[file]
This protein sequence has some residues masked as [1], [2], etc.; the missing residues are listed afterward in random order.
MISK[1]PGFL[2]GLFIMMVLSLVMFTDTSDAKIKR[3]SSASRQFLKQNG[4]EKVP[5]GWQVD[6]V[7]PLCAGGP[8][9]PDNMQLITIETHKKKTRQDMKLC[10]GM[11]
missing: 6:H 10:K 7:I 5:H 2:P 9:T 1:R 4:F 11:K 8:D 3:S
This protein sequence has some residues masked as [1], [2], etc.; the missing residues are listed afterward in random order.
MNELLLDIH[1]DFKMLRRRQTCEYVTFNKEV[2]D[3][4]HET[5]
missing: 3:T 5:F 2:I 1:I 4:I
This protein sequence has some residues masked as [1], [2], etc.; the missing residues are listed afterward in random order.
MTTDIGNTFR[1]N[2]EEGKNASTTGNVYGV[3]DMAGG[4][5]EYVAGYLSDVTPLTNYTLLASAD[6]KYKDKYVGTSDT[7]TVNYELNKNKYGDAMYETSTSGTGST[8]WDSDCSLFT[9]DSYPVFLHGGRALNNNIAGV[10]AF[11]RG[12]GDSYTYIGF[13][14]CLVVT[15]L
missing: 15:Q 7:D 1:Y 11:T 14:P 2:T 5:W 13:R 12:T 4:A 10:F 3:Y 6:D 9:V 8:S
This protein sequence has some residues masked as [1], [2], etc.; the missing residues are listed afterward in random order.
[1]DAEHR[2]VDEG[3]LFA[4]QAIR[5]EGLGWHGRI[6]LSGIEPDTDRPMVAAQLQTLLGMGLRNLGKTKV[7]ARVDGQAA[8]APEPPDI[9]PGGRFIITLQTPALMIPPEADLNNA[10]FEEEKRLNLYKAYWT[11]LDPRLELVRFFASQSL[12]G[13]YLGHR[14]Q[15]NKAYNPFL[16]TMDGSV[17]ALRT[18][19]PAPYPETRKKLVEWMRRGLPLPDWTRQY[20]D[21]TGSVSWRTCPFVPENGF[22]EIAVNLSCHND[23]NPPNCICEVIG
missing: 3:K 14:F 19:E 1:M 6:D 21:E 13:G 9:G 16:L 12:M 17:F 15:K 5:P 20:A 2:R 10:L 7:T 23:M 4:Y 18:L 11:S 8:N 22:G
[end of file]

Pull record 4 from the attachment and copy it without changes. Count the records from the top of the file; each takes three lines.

This protein sequence has some residues masked as [1], [2], etc.; the missing residues are listed afterward in random order.
[1]DAEHR[2]VDEG[3]LFA[4]QAIR[5]EGLGWHGRI[6]LSGIEPDTDRPMVAAQLQTLLGMGLRNLGKTKV[7]ARVDGQAA[8]APEPPDI[9]PGGRFIITLQTPALMIPPEADLNNA[10]FEEEKRLNLYKAYWT[11]LDPRLELVRFFASQSL[12]G[13]YLGHR[14]Q[15]NKAYNPFL[16]TMDGSV[17]ALRT[18][19]PAPYPETRKKLVEWMRRGLPLPDWTRQY[20]D[21]TGSVSWRTCPFVPENGF[22]EIAVNLSCHND[23]NPPNCICEVIG
missing: 3:K 14:F 19:E 1:M 6:D 21:E 13:G 9:G 16:L 12:M 17:F 15:K 5:P 20:A 2:R 10:L 7:T 23:M 4:Y 18:L 11:S 8:N 22:G